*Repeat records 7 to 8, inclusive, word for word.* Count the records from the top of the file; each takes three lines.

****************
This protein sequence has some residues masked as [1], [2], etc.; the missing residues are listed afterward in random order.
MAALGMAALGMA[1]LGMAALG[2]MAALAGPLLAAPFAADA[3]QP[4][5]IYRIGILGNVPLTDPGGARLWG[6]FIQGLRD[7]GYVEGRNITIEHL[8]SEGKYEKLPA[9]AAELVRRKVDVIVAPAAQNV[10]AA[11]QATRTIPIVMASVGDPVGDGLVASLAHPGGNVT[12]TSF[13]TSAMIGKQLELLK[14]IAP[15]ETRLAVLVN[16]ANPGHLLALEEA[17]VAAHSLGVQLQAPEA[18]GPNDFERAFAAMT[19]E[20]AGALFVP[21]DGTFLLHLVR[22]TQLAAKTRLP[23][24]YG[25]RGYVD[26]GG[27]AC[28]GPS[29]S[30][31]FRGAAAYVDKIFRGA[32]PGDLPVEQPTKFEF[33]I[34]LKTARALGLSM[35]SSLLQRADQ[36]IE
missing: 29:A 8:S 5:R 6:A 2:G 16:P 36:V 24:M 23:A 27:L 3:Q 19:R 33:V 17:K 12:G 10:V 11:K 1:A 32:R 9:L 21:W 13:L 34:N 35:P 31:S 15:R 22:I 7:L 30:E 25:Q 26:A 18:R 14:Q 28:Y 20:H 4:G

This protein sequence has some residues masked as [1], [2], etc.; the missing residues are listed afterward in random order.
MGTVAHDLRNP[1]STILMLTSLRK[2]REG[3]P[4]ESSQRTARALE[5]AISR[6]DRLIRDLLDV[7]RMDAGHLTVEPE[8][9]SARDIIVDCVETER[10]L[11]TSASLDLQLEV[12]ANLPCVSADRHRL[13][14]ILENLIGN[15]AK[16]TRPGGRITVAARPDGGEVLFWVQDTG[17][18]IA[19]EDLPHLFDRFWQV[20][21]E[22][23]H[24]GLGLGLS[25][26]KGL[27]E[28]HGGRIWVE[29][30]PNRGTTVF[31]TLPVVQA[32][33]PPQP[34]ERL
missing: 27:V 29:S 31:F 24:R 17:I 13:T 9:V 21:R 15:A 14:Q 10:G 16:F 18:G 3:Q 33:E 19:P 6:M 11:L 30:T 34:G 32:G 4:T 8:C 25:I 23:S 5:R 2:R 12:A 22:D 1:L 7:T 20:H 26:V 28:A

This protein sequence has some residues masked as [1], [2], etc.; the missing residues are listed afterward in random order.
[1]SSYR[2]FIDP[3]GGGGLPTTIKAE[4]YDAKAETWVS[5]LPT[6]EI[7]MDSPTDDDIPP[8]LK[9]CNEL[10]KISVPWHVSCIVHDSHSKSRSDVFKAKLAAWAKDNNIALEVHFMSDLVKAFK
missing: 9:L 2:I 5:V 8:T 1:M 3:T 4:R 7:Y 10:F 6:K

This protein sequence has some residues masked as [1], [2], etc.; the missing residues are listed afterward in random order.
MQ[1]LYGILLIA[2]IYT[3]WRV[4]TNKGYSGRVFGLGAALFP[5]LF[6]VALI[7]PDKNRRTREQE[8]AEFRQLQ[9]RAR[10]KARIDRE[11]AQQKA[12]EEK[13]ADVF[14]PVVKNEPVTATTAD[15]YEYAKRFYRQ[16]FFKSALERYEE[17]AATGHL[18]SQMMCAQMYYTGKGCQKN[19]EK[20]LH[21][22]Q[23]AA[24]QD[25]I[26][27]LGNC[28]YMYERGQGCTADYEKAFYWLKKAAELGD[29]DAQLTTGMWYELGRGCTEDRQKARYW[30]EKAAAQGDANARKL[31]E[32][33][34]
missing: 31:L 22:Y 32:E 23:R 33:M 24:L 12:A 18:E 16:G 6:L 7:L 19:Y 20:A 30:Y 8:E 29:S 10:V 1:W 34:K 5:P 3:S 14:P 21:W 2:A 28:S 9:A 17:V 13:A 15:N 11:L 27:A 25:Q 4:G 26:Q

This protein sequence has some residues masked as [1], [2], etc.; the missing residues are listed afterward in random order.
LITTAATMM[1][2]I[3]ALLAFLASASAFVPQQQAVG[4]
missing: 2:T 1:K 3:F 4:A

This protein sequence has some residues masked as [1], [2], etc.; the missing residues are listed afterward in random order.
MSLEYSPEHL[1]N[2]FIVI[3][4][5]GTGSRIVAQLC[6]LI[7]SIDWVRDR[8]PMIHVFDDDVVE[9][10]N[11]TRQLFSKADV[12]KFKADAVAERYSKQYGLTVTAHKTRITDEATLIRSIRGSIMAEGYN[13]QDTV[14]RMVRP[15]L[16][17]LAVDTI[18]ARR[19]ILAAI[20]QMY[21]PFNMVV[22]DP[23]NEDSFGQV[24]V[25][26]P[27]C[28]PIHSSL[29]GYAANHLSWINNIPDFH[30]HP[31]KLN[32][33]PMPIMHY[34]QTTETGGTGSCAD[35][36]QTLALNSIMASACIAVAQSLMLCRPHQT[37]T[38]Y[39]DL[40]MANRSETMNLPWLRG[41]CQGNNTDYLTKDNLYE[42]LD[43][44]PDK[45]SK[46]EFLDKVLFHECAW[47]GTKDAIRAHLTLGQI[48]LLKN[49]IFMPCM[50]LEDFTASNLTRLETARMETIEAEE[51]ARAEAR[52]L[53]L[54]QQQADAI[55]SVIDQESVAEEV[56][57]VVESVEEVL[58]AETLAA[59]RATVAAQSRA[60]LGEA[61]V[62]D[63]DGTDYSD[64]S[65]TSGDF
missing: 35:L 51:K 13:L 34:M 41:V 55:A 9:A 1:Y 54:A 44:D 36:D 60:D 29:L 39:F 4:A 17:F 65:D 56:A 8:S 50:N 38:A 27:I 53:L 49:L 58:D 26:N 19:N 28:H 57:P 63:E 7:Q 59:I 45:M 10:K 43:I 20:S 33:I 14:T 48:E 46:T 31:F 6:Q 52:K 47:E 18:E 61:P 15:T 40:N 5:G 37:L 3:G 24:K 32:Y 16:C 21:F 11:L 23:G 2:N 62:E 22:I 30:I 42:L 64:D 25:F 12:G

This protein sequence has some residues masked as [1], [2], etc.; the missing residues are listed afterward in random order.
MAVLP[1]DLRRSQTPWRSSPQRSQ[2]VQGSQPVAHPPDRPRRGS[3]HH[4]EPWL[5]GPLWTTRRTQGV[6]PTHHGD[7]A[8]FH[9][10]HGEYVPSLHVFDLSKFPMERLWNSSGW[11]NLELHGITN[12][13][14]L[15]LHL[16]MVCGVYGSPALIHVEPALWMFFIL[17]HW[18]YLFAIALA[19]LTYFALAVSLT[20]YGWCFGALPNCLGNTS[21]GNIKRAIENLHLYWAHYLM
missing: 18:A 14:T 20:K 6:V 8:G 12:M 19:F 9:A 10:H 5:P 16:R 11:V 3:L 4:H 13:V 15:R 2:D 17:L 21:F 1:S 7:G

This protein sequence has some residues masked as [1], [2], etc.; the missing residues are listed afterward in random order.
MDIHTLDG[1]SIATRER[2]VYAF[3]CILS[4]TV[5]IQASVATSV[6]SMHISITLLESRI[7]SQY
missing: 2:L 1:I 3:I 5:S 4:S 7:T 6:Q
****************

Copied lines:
This protein sequence has some residues masked as [1], [2], etc.; the missing residues are listed afterward in random order.
MAVLP[1]DLRRSQTPWRSSPQRSQ[2]VQGSQPVAHPPDRPRRGS[3]HH[4]EPWL[5]GPLWTTRRTQGV[6]PTHHGD[7]A[8]FH[9][10]HGEYVPSLHVFDLSKFPMERLWNSSGW[11]NLELHGITN[12][13][14]L[15]LHL[16]MVCGVYGSPALIHVEPALWMFFIL[17]HW[18]YLFAIALA[19]LTYFALAVSLT[20]YGWCFGALPNCLGNTS[21]GNIKRAIENLHLYWAHYLM
missing: 18:A 14:T 20:K 6:V 8:G 12:M 19:F 9:A 10:H 5:P 16:R 11:V 3:L 4:H 13:V 15:R 2:D 17:L 21:F 1:S 7:G

This protein sequence has some residues masked as [1], [2], etc.; the missing residues are listed afterward in random order.
MDIHTLDG[1]SIATRER[2]VYAF[3]CILS[4]TV[5]IQASVATSV[6]SMHISITLLESRI[7]SQY
missing: 2:L 1:I 3:I 5:S 4:S 7:T 6:Q